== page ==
What guitar should you buy next?

Whether it’s your first guitar or another to add to the collection, there’s a lot of variety to the old 6 string. Or 7, 8 or 12 string. Here we take a look at the increasingly wide range of guitar types available so you can play the right tool, no matter the task at hand.

Posted: 30th November 2021

Read time - 4 mins

Classical Acoustic Guitar

The classical guitar is one of the oldest designs still popular in music today. Predominately used to play classical pieces, the guitar is also heavily used in flamenco and Latin music. Its origins are from the Spanish Vihuela and Gittern in the fifteenth and sixteenth century, before evolving into the Baroque guitar. Its wide fretboard radius and nylon strings allow for fast, percussive performance, though barre chords can be difficult. Posture is also important for this type of guitar and a footstool is commonly used to raise the left foot when playing.

Steel-string Acoustic and Electro Acoustic Guitar

A modern version of the classical guitar, the acoustic and electro acoustic has steel strings, which provides a much brighter, more articulate sound. Different woods provide different tones and there are variations of the acoustic guitar based on its size, from Jumbo and grand concert to grand auditorium, dreadnought, and the smaller parlour style guitars. This style of guitar is commonly used by singer/songwriters and folk musicians. An electro acoustic is a variation of the steel-string acoustic that has a pickup installed inside the sound-hole, allowing it to be used for live performances.

Electric Guitar

The most common and popular type of guitar. The electric guitar was invented in 1932, though the first variation was nicknamed the ‘Frying Pan’ and designed in 1931. More work was done to the design by the company Rickenbacker before other companies such as AudioVox, Vega, Epiphone and Gibson began work on their own stringed instruments. The electric guitar commonly has 6 strings and needs to be plugged into an amplifier for it to be used correctly. It’s expected that approximately 780 million guitars exist in the world!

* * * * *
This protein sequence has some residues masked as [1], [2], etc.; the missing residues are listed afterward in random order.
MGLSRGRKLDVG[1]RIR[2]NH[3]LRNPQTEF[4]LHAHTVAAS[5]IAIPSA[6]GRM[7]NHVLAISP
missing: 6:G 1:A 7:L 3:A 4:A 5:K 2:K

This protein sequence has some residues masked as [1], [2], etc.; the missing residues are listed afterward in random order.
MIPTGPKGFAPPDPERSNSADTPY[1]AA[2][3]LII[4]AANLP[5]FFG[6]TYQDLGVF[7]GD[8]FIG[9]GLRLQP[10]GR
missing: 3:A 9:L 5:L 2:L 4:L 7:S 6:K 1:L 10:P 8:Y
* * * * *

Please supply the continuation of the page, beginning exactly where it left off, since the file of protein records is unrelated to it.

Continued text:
Extended Range Electric Guitar

An extended range guitar is a variation of the electric guitar, it commonly features an extra one or two strings above the first string, making it lower and thicker than the others. These guitars are commonly used in metal due to their lower tunings and sometimes feature active pickups and fanned frets for more gain and speed.

Hollow body/Arch Top Guitar

An archtop guitar has all the characteristics of a standard electric guitar but is hollow and features an arched top. The guitar is heavily used with jazz players due to its warm, resonant sound. The guitar commonly has F-holes on either side and features many variations with one/two pickups and Bigsby tremolo bars installed for more country/rockabilly players.

12 String Guitar

A 12-string guitar features a string next to each of the standard 6 strings. The strings are spaced closely together to the six individual strings making them easy to fret at the same time. The first 3 strings are much thinner and are tuned an octave higher, the last 3 are unison strings that are tuned to the same pitch. This creates a large, chorus sounding effect when a chord is played. 12 String guitars can be found in both electric and acoustic variants.

Baritone Guitar

A baritone guitar has a longer scale-length and larger body than your average electric or acoustic. This allows for a different tension on the strings and can be tuned much lower. The guitar was made popular by Danelectro in the late 1950s. The guitar was originally used in surf and spaghetti western style music but has gained popularity in heavy metal due to its low tuning.

Resonator Guitar

A variation of the acoustic guitar, a resonator produces sound through vibrations to a metal cone in the middle of the guitar, the guitar sounds different to the average acoustic and is popular with Bluegrass musicians.

Tenor Guitar

Though similar in looks, the Tenor guitar is not as commonly used as the six-string electric or acoustic, the Tenor guitar features four strings which are tuned higher than normal. The guitar was made by Gibson and Martin during the 1920s.

Lap Steel Guitar

The Lap Steel is quite different from the other guitar variations. It’s played in a horizontal position across the players lap, the right hand picks the strings while the left hand holds a steel bar that presses against the strings. There are no traditional frets on the guitar so a smooth gliding transition between notes can occur. It is commonly referred to as a ‘Hawaiian guitar’ due to its origins and heavy use in Hawaiian music.

Pedal Steel Guitar

Similar to the lap steel, the Pedal Steel guitar features knee levers and pedals that change the pitch of certain strings. The pedals allow performers to play major scales without moving the bar and allow notes to blur together to create a unique, almost vocal-like timbre.